WOMEN AND HUMAN RIGHTS
Violence against women both domestic and sexual and discrimination at work places, women’s multiple responsibilities and their poverty, are just a few of the glaring examples that are cited here and which African countries have ratified Human Rights Charters have failed to observe or have violated shamelessly.
Most national development plans relegate women to a secondary role though they comprise between 60 – 80 per cent of agricultural producers of both food and cash crops.
In addition, cultural and traditional beliefs have also been instrumental in placing women in subordinate positions and are not given due recognition, nor proper rewards for work done.
This has served to make women more invisible thus depriving them of their rights as recommended in Human rights Charters.
Also, women’s lack of control over the assets and resources they utilize means that they continue to be underdogs in the struggle for economic improvement.
Further more, there has been a marked emphasis on traditional practices which have pushed women into tedious work, and which has also subjected them to brutality by men.
Law and legislation
Article 1 of the African Charter on Human and Peoples Rights says every individual must be entitled to equal protection of the law.
Tanzania has inherited the English legal system though it works parallel to customary Law. This has a negative impact on women’s inheritance rights and property ownership to name just two examples.
Since independence, we have been juggling with the two sets of law judicial and customary – which has to all intents and purposes been confusing to women. Despite the ratification of International Conventions on Human rights by Tanzania, there are still many discriminatory aspects in the implementation of law and legislation in the country.
For example, civil codes in many instances have not been adequately reviewed for repealing those laws which are discriminatory to women and for determining on the basis of equality, the legal capacity of women, in particular in the laws pertaining to inheritance, divorce, alimony and custody.
Another negative aspect of customary law has been neglected in marriage where a woman is treated as property rather than a partner. In many ethnic groups, a woman’s consent is not considered necessary and because of the bride wealth given to her parents is regarded as property that was bought. There have been instances where a woman was inherited as a piece of goods by the husband’s male relatives when the husband died.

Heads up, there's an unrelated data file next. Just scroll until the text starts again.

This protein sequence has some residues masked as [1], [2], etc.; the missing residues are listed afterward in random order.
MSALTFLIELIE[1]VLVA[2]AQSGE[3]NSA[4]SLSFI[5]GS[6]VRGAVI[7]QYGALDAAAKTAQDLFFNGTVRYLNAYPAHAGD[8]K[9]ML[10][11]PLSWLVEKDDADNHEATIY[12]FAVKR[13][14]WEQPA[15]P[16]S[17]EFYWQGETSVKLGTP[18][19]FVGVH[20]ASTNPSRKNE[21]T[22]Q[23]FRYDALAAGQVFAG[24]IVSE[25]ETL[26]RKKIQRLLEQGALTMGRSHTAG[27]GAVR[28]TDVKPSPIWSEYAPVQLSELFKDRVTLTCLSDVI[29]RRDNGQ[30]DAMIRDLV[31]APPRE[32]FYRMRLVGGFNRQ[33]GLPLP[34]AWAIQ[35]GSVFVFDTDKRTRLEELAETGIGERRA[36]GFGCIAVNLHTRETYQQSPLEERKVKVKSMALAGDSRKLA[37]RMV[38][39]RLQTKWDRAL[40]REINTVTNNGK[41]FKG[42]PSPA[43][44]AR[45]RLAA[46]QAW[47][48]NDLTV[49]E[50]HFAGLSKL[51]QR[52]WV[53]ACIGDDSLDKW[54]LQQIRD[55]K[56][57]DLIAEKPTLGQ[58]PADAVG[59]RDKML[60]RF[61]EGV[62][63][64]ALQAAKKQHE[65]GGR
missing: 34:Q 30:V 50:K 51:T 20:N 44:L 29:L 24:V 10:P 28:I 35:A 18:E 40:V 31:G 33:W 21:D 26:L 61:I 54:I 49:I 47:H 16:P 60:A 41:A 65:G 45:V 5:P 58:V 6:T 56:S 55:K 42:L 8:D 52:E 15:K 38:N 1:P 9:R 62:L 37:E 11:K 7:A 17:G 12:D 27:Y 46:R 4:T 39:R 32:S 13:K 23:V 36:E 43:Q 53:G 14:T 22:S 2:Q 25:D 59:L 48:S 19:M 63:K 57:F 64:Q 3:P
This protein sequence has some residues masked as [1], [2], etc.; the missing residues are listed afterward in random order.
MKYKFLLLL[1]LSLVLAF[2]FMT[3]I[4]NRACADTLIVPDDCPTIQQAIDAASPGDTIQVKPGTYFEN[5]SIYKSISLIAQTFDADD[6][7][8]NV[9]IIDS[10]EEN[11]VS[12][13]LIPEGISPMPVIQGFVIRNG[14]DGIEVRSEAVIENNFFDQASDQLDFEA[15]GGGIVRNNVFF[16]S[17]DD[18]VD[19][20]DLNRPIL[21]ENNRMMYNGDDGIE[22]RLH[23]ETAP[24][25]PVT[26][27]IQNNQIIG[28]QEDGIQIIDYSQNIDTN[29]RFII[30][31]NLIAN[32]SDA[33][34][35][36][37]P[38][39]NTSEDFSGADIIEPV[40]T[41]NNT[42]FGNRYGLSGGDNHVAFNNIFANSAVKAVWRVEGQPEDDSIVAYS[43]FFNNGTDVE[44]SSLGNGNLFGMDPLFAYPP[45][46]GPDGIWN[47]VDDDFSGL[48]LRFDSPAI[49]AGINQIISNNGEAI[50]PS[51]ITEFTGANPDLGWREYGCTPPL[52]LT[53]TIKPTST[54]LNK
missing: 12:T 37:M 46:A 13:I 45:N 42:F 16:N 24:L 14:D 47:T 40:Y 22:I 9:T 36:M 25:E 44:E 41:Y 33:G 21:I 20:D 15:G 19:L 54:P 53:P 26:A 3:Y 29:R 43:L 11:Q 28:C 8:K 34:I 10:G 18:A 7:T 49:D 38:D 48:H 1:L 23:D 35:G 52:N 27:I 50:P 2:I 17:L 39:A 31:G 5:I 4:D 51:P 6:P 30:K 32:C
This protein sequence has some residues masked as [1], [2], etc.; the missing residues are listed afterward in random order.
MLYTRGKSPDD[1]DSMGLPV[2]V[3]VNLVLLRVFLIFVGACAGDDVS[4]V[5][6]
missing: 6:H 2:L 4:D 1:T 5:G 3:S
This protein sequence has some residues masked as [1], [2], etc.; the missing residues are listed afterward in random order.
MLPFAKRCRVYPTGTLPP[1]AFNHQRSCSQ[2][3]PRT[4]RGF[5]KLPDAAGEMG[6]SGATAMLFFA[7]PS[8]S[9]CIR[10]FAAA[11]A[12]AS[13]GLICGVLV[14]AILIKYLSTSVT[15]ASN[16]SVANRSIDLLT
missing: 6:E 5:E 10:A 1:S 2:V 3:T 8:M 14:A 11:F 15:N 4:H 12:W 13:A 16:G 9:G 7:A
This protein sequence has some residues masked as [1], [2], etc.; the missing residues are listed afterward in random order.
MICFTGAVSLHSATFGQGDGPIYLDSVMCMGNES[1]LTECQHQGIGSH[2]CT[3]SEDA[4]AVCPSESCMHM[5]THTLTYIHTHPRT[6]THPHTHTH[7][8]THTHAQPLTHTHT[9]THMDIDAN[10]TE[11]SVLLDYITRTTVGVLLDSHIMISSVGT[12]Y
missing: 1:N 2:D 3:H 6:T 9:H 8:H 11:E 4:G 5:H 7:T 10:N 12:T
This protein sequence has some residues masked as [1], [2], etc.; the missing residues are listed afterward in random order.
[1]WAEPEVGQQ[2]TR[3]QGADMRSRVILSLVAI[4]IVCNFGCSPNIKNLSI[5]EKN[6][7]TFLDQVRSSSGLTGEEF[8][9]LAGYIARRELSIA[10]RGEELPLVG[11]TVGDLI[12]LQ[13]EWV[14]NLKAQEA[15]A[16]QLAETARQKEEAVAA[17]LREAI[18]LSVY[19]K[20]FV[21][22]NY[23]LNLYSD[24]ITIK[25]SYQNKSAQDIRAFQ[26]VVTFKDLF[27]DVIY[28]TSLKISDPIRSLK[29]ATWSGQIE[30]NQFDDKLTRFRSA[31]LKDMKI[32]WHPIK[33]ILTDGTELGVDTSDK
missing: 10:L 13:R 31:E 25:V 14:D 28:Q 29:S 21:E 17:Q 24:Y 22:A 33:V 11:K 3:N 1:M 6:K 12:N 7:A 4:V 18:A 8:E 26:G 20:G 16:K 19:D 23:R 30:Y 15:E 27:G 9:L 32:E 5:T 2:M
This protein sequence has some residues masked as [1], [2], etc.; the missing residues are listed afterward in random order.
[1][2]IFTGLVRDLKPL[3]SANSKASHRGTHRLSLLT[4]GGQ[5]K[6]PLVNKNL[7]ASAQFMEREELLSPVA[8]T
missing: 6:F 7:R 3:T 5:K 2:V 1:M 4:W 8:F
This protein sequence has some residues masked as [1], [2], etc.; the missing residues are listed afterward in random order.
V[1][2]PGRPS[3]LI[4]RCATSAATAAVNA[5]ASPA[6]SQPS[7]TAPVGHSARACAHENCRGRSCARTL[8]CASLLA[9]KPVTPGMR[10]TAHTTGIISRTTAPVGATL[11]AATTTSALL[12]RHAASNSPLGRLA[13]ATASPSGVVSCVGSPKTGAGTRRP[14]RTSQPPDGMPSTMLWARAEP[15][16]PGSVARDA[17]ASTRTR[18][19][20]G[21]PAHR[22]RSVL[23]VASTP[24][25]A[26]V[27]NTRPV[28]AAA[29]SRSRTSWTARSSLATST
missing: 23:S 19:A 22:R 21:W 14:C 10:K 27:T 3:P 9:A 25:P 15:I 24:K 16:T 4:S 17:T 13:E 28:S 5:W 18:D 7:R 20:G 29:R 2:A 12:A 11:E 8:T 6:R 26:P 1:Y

Laws concerning sexual violence stipulate that it is a criminal offence for any individual to inflict injury, to molest; assault; or use threatening language; against another individual (s) but most of the women do not have access to the legal process.
First of all, there is the question of legal literacy and lack of comprehension of awareness of the law.
Secondly, we have to take into account the fact that the dissemination of information to women’s groups has not been adequate and thirdly, we should bring into focus the Tanzanian woman’s triple burden producer and care taker of family which leaves her with little time to read a simpler primer to practice her reading skills, let alone law books, most probably in a foreign language.
And even those women who are aware of their rights, how many would have the courage or the means to appropriate a lawyer? Even if they have those two components at their disposal, how sure are they that their efforts may not be thwarted even in a court of law where it is said that justice should prevail?
Those women who are raped or sexually harassed who had the courage to try and press charges had the belief that the law would not only protect them but would also bring the perpetrators to justice, were disappointed. Instead of being treated as the victims, their private lives were stripped bare and the roles became reversed. The criminals became the heroes while the victims became the villains.
This illustrates that though most aspects of the law may look good on paper, societal trend has been to treat women victims as fallen women who asked for it and therefore deserved what they got!
Magistrates, prosecutors, defense councilors, court clerks are all part of the treadmill of our society and to a great extent, are guilty of biased opinion against women in favour of men. Here we can safely say that crimes like assault, battery, discrimination at workplaces, have been for generations so deeply entrenched in our cultural ethos, that they have come to be accepted as the norm.
This acceptance of oppressive practices as part of our cultural heritage has contributed largely to the violation of human rights vis-à-vis women and as long as these practices continue to be accepted as an integral part of our lives, women will continue to be oppressed and their human rights nothing but a sham.
Therefore, some statutory laws and some customary laws have got to be revised in order to accommodate the principle of human rights in relation to women. In fact, the spirit of CEDAW (the Convention on the Elimination of Discrimination Against women) should be incorporated in the legislation).